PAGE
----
Right-Wing Media Hype NPR's Myth-Filled Disability Report


A misleading NPR report has become fodder for a right-wing media campaign to scapegoat federal disability benefits, despite the fact that the rise in disability claims can be attributed to the economic recession and demographic shifts, and that instances of fraud are minimal.

NPR reported that the rise in the number of federal disability beneficiaries was "startling" and claimed it was explained by unemployed workers with "squishy" claims of disability choosing to receive federal benefits rather than work. Right-wing media called the report "brilliant," and used it to further the myth that the increase in the number of individuals receiving disability benefits reveals fraud in the system.

Breitbart.com's Wynton Hall wrote that NPR's "eye-opening" piece uncovered a disability program "fraught with fraud." Fox Nation promoted the piece with the headline, "Every Month, 14 Million People Get a Disability Check from the Government..." The National Review Online's blog called the piece "brilliant," while the Washington Examiner's editorial offered it as evidence that disability benefits provide "a voluntary life sentence to idle poverty." The Drudge Report linked to the NPR story and to the Breitbart.com article:

But as Media Matters previously noted, these reports failed to include crucial facts that explain the rise in disability benefits. The recent financial crisis and the rising rate of child poverty have made more children eligible to receive benefits through the Supplemental Security program, while the growth in the number of adults receiving benefits through Social Security Disability Insurance since the 1970s is largely explained by increases in the number of women qualifying for benefits. As the Center on Budget and Policy Priorities explained, as women have joined the workforce in greater numbers over the past few decades, more women are eligible for disability benefits, resulting in higher numbers of beneficiaries.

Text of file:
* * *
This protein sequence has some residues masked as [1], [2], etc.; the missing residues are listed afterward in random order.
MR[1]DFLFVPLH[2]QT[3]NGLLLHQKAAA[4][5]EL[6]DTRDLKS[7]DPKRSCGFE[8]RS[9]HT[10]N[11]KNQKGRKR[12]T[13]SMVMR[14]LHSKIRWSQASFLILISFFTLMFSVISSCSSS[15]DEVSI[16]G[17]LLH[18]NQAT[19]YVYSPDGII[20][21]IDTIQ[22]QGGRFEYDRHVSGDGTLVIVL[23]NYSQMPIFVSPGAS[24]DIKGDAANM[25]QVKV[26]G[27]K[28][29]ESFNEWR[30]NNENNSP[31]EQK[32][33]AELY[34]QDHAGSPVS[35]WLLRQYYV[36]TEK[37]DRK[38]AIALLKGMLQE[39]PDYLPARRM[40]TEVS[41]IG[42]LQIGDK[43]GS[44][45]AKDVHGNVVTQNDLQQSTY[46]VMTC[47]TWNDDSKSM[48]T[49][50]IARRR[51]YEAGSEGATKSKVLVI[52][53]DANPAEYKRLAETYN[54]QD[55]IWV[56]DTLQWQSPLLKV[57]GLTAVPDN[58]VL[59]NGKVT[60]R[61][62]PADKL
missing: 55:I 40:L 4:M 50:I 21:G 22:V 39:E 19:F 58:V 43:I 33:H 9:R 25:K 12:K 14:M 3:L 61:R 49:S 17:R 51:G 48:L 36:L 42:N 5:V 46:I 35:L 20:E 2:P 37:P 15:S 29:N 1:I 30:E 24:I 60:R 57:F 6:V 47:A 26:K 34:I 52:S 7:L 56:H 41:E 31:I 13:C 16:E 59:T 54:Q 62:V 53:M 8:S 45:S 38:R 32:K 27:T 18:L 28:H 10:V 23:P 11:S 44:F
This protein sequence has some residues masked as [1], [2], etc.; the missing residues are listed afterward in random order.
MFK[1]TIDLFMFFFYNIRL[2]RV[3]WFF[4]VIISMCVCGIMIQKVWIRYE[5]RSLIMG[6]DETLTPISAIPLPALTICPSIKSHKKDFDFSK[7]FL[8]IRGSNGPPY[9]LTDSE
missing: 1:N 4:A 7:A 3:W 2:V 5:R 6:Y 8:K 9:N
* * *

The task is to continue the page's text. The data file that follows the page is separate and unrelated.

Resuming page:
Furthermore, in a report published in March 2012, the Government Accountability Office found that improper payments of disability benefits are not a widespread problem, and accounted for less than four percent of total improper payments made by federal agencies in fiscal year 2011.

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